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Published: Tuesday 10th February 2015 by The News Editor
Downing Street has insisted that no Government minister had any knowledge of alleged tax evasion at HSBC’s Swiss banking arm before details emerged in the media at the weekend.
Labour has sought to step up pressure on ministers, demanding Chancellor George Osborne explain whether HSBC’s former chairman and chief executive Lord Green was asked about the activities of the its Swiss subsidiary prior to his appointment as minister for trade.
However a No 10 spokeswoman said neither Lord Green – who served as a coalition minister from 2011 to 2013 – nor any other member of the Government had been aware of the allegations concerning wrongdoing by the bank.
“No Government minister had any knowledge that HSBC may have been involved in wrongdoing in regard to its Swiss banking arm prior to the reports of the last couple of days,” the spokeswoman said.
She said that when French authorities passed a details of a huge cache of files relating to secret Swiss accounts – which had been leaked by an IT worker – to HM Revenue and Customs in 2010 they had imposed restrictions on how the material could be used.
In a letter to Mr Osborne, Labour’s Treasury spokeswoman Shabana Mahmood demanded to know whether HMRC had taken a “selective prosecution policy” towards cases contained in the documents.
The filess have already sparked criminal probes in several countries, and details of 30,000 accounts holding almost £78 billion of assets are now being revealed after they were obtained by a French newspaper and analysed by a team of investigative journalists, including reporters from The Guardian and the BBC’s Panorama.
Financial Secretary to the Treasury David Gauke yesterday told the House of Commons there was no evidence to suggest that Lord Green was “involved or complicit with tax evasion activities”, while Mr Cameron defended him as an “excellent trade minister” during his time in the post from January 2011 to December 2013.
But Ms Mahmood told Mr Osborne in her letter: “Given that, as the Financial Secretary said yesterday, the Government was made aware of allegations of wrongdoing against HSBC in May 2010, eight months before Mr Green’s appointment to government, failure to ask probing questions would have to be seen as wilfully negligent.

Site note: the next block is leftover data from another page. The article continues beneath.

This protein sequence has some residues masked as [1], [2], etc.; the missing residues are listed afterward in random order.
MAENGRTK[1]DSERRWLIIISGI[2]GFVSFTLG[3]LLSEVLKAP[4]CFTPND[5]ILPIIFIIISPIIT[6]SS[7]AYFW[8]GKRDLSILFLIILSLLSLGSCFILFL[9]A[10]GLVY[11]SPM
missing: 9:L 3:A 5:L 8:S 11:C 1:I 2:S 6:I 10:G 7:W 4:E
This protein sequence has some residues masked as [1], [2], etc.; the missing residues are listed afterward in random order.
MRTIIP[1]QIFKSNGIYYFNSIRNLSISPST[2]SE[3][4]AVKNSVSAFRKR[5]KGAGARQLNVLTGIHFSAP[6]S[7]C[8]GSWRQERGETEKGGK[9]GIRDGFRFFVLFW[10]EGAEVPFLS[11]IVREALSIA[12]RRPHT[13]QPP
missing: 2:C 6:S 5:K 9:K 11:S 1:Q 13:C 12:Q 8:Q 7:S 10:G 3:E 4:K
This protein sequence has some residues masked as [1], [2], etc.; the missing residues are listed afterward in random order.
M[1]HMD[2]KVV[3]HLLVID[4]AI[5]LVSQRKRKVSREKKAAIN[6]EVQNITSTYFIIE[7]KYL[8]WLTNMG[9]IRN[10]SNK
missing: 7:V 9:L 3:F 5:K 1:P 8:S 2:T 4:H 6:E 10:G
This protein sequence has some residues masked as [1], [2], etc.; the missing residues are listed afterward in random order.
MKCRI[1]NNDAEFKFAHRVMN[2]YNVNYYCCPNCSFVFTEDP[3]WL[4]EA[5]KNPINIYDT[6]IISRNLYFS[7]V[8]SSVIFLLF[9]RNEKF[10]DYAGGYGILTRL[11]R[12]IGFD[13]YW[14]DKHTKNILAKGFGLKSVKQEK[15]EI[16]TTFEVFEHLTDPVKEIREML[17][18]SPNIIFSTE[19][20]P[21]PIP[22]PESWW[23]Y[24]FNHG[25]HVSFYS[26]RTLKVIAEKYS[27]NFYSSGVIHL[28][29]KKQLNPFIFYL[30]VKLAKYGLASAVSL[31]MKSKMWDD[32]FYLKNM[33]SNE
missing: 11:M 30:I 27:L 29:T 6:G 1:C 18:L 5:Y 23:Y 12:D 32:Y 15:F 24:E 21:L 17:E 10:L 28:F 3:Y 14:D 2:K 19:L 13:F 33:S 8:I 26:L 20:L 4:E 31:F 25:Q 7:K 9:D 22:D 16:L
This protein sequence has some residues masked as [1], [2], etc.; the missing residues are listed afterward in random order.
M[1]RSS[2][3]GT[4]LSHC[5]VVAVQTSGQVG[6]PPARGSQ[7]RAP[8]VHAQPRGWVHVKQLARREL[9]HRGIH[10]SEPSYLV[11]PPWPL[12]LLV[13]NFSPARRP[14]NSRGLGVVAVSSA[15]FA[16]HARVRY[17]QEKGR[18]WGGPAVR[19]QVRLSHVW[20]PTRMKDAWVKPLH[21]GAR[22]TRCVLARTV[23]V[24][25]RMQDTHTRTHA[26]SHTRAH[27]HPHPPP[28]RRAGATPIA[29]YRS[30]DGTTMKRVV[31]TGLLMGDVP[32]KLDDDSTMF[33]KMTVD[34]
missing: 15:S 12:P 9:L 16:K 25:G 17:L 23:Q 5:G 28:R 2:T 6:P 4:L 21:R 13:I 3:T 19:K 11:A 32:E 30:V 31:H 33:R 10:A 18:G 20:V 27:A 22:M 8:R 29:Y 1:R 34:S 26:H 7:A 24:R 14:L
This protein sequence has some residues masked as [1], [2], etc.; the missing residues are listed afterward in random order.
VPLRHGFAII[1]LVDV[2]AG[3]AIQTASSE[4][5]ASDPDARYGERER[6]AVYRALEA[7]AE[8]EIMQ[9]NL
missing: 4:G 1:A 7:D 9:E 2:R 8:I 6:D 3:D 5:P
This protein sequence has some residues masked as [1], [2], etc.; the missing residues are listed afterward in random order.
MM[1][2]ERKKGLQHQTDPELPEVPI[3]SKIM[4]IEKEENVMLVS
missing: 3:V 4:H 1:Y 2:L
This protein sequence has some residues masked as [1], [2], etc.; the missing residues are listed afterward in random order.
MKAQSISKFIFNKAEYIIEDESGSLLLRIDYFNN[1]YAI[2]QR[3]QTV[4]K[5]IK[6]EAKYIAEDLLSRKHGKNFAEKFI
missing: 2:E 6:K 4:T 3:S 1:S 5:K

“As chairman of the bank, Mr Green would either have been aware of malpractice or, if not, surely questions would arise as to why not and his fitness for such a senior government post of trade minister.
“Can you provide details of the due diligence carried out by the Government in advance of Lord Green’s appointment concerning allegations against HSBC and Lord Green’s role in relation to them?
“I hope you agree it is essential that we now hear from Lord Green himself about what assurances he gave on his appointment to be a member of the government and what he knew about the activities at his bank, so will you encourage him to do so urgently?”
Ms Mahmood quoted a HMRC official who was reported to have said in 2012 that taxmen were taking a “selective prosecution policy” towards cases related to the HSBC files. And she noted that senior HMRC official Edward Troup told the House of Commons Public Accounts Committee later that year that, while only one criminal case had so far been brought, another dozen were “in train”.
She said: “There have been none since. It seems HMRC took a deliberate strategy to minimise rather than pursue prosecutions, which would explain why just £135 million has been recouped.”
And she asked Mr Osborne: “Can you explain why only a single prosecution has been made given the scale if the alleged wrongdoing and what role ministers played in deciding on ‘a selective prosecution policy’ for those accused of tax evasion or avoidance? People would expect you to have at least been aware of a decision of this seriousness.”
Labour also demanded to know when the Prime Minister, Chancellor and other ministers were informed of the files’ existence and content, and what action they took.
“Without clarity over these matters, people can only conclude that the Government has failed to act over the deeply serious matter of tackling tax avoidance and evasion,” said Ms Mahmood.
In a statement issued yesterday, HMRC said it had “systematically worked through” all the data provided and obtained tax, interest and penalties from those who hid their assets in Switzerland to get out of paying tax.
“The decision to prosecute is made by the Crown Prosecution Service based on the facts,” said the HMRC.
“The Lagarde list was used by HMRC for the express purpose for which it was provided – to assess, collect, enforce and prosecute tax offences. We have brought in more than £135 million as a result of this work.”
Business Minister Matt Hancock said it was “entirely appropriate” that ministers were not informed about the allegations concerning HSBC, even though it was Britain’s biggest bank.
“Politicians don’t know and aren’t told about the individual tax affairs of individual people. Britain’s biggest bank is also a private company and so it is entirely appropriate,” he told BBC Radio 4’s The World At One.
Asked about reports last year that the US authorities had fined HSBC millions of dollars to resolve charges that its Swiss private banking unit illegally offered services to US clients without being properly registered, he said: “I personally didn’t know more than was in the public domain.”
He added: “The responsibility of ministers is to make sure that the framework is right. We have taken serious action to tackle tax avoidance.”
Published: Tuesday 10th February 2015 by The News Editor